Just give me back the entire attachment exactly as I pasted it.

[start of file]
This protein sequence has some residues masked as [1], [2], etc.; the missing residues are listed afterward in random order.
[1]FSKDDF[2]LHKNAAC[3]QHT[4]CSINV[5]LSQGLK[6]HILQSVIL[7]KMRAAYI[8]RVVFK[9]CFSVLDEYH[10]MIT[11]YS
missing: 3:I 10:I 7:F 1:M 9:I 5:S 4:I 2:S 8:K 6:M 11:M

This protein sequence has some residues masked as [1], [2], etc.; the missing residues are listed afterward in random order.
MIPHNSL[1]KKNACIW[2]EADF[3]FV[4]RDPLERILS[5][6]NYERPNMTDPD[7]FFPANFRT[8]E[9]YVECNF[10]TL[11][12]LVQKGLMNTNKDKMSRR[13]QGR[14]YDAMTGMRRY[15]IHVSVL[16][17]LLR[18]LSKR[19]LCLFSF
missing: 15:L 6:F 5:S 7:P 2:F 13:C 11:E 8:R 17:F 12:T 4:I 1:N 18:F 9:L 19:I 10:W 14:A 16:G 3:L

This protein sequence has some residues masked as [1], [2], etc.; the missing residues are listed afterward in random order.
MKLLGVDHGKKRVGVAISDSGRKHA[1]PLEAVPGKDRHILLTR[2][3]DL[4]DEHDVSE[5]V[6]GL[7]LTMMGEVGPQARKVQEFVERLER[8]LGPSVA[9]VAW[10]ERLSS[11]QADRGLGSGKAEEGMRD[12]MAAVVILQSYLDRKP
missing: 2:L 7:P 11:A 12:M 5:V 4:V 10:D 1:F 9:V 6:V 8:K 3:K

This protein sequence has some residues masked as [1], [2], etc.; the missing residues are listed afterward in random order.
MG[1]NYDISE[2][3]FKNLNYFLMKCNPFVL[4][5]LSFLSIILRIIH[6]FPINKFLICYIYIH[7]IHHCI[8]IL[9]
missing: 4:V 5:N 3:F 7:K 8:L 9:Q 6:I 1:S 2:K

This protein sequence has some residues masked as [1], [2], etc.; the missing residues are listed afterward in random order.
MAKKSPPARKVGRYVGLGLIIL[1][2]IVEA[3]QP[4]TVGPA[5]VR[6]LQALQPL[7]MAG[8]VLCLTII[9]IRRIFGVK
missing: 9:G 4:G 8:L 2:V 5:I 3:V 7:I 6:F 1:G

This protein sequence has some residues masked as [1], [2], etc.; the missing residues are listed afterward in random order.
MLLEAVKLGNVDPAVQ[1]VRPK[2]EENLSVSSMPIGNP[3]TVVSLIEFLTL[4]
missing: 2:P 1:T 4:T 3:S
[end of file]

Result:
This protein sequence has some residues masked as [1], [2], etc.; the missing residues are listed afterward in random order.
[1]FSKDDF[2]LHKNAAC[3]QHT[4]CSINV[5]LSQGLK[6]HILQSVIL[7]KMRAAYI[8]RVVFK[9]CFSVLDEYH[10]MIT[11]YS
missing: 3:I 10:I 7:F 1:M 9:I 5:S 4:I 2:S 8:K 6:M 11:M

This protein sequence has some residues masked as [1], [2], etc.; the missing residues are listed afterward in random order.
MIPHNSL[1]KKNACIW[2]EADF[3]FV[4]RDPLERILS[5][6]NYERPNMTDPD[7]FFPANFRT[8]E[9]YVECNF[10]TL[11][12]LVQKGLMNTNKDKMSRR[13]QGR[14]YDAMTGMRRY[15]IHVSVL[16][17]LLR[18]LSKR[19]LCLFSF
missing: 15:L 6:F 5:S 7:P 2:F 13:C 11:E 8:R 17:F 12:T 4:I 1:N 18:F 9:L 19:I 10:W 14:A 16:G 3:L

This protein sequence has some residues masked as [1], [2], etc.; the missing residues are listed afterward in random order.
MKLLGVDHGKKRVGVAISDSGRKHA[1]PLEAVPGKDRHILLTR[2][3]DL[4]DEHDVSE[5]V[6]GL[7]LTMMGEVGPQARKVQEFVERLER[8]LGPSVA[9]VAW[10]ERLSS[11]QADRGLGSGKAEEGMRD[12]MAAVVILQSYLDRKP
missing: 2:L 7:P 11:A 12:M 5:V 4:V 10:D 1:F 9:V 6:V 8:K 3:K

This protein sequence has some residues masked as [1], [2], etc.; the missing residues are listed afterward in random order.
MG[1]NYDISE[2][3]FKNLNYFLMKCNPFVL[4][5]LSFLSIILRIIH[6]FPINKFLICYIYIH[7]IHHCI[8]IL[9]
missing: 4:V 5:N 3:F 7:K 8:L 9:Q 6:I 1:S 2:K

This protein sequence has some residues masked as [1], [2], etc.; the missing residues are listed afterward in random order.
MAKKSPPARKVGRYVGLGLIIL[1][2]IVEA[3]QP[4]TVGPA[5]VR[6]LQALQPL[7]MAG[8]VLCLTII[9]IRRIFGVK
missing: 9:G 4:G 8:L 2:V 5:I 3:V 7:I 6:F 1:G

This protein sequence has some residues masked as [1], [2], etc.; the missing residues are listed afterward in random order.
MLLEAVKLGNVDPAVQ[1]VRPK[2]EENLSVSSMPIGNP[3]TVVSLIEFLTL[4]
missing: 2:P 1:T 4:T 3:S